How do you measure the success of a military...or a business? Whatever your metric, it's easy to get sidetracked on a given day. Here's how to keep the big picture in mind.
President Barack Obama had the line of the night in the third presidential debate, when he had a response prepared for Governor Mitt Romney's expected criticism of the structure of the U.S. Navy:
I think Governor Romney maybe hasn't spent enough time looking at how our military works. You mentioned the Navy, for example, and that we have fewer ships than we did in 1916. Well, governor, we also have fewer horses and bayonets because the nature of our military's changed.
Zing! But, stepping away from who won the debate (and the fact, by the way, that the military does still use bayonets), it's an interesting point. How do you measure the effectiveness of a navy--or of anything that we do for that matter?
The exchange led me to think of Christopher Michel, a naval officer turned entrepreneur who founded Military.com and Affinity Labs, both of which he has sold to Monster Worldwide. As Chris once acknowledged, it's so easy to get sidetracked as an entrepreneur, and to spend your time improving metrics that don't really matter:
I am embarrassed to say that it took me 10 years to learn one of the most fundamental pillars of leadership: It is all about outcomes--and not activities. This business truth is simple and obvious, yet, extraordinarily powerful. Unfortunately, it remains strangely elusive for most people...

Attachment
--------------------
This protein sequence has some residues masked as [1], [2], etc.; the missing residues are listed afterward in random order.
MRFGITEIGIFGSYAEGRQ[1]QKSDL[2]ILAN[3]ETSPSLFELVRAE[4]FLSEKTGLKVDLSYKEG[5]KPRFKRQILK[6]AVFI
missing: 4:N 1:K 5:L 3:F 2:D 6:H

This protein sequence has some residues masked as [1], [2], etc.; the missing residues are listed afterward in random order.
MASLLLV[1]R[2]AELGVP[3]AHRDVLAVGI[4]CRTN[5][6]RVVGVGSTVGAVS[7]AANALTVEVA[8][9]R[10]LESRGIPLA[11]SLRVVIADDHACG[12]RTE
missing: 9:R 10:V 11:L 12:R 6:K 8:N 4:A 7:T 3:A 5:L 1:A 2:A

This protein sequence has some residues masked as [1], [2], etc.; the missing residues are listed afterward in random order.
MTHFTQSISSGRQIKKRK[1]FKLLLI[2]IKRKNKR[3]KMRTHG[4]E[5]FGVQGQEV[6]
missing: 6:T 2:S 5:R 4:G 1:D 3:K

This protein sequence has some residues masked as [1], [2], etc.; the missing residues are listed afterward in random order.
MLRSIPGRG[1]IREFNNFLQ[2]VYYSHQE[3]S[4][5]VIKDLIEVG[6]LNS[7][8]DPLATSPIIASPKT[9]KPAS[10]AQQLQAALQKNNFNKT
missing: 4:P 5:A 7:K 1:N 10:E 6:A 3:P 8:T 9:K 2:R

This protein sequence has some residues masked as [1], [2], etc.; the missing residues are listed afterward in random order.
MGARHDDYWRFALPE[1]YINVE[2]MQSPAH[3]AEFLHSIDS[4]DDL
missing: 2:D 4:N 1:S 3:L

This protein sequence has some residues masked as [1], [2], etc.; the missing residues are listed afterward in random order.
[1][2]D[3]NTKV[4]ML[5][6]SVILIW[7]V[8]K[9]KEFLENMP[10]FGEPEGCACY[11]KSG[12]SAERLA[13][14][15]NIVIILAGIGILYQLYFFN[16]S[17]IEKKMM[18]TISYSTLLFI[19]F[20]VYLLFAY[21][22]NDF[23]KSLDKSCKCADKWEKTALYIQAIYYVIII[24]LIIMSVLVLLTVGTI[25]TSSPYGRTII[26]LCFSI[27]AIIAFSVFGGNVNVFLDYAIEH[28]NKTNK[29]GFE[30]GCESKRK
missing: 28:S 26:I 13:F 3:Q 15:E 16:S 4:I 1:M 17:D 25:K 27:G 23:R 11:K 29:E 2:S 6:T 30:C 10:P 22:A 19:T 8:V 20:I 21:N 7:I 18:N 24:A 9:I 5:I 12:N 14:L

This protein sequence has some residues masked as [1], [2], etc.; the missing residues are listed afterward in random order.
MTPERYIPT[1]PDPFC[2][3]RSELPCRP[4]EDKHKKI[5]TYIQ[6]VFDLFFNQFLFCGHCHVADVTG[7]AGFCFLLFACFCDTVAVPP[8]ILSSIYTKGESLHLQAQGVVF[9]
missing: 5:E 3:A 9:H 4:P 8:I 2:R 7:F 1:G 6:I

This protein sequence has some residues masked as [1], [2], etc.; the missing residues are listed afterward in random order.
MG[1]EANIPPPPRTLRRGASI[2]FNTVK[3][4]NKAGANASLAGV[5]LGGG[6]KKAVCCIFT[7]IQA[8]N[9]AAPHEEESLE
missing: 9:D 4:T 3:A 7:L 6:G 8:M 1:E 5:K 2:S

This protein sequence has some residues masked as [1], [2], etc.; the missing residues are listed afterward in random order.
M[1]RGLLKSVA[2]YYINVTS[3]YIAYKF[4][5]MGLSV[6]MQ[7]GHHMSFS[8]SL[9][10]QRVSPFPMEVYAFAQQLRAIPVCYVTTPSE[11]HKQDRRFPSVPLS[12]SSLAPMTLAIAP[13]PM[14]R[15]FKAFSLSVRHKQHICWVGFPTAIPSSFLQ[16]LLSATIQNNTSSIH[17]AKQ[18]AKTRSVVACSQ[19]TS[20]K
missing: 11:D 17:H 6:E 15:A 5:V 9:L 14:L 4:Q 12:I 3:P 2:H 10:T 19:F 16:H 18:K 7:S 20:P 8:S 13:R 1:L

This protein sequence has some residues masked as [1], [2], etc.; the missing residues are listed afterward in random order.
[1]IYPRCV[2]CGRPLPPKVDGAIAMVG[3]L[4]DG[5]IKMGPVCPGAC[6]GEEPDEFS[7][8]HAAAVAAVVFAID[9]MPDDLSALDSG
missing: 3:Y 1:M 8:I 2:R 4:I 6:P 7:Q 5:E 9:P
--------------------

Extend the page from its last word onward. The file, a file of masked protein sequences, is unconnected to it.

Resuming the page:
[It can be] a breathtakingly expensive mistake. In a world of infinite choices, choosing which activities will occupy your day is likely to be your single greatest driver of effectiveness. Beyond picking the right objectives to pursue, you need to focus on the results, not just the means to that end. Some people choose wisely and focus on high-impact activities that truly move the needle. Others, however, work the same number of hours without making clear progress toward meaningful achievements or measurable results.
Sound familiar? It's a struggle I face in my business every day, and that you probably do as well.
Among the best bits of advice Burgstone shared with me: Put together a Gantt chart, as he did while building his biggest success, Supplier Market. It helps you maintain focus on the big picture and see how what you do each day affects it.
This is one of the least glamorous aspects of entrepreneurship but it's all about balancing a well-thought-out strategy with your daily to-do list. There are so many things you can do in an organization each day, and yet there are usually very few that really matter.
I served in the U.S. Army, and like most former solders, I have no idea how many ships the Navy really needs. But I do know that any leader needs to avoid spending time and treasure on resources that aren't clearly linked to a well defined strategy.
It's a lesson that's easily transferrable to the world of entrepreneurship. Spend your time on the things that are important, rather than those that merely seem urgent, and your chances of success improve accordingly.
Bill Murphy Jr.: is a journalist, ghostwriter, and entrepreneur in Washington, D.C. He is the author of Breakthrough Entrepreneurship (with John Burgstone), and is a former reporter for The Washington Post. @BillMurphyJr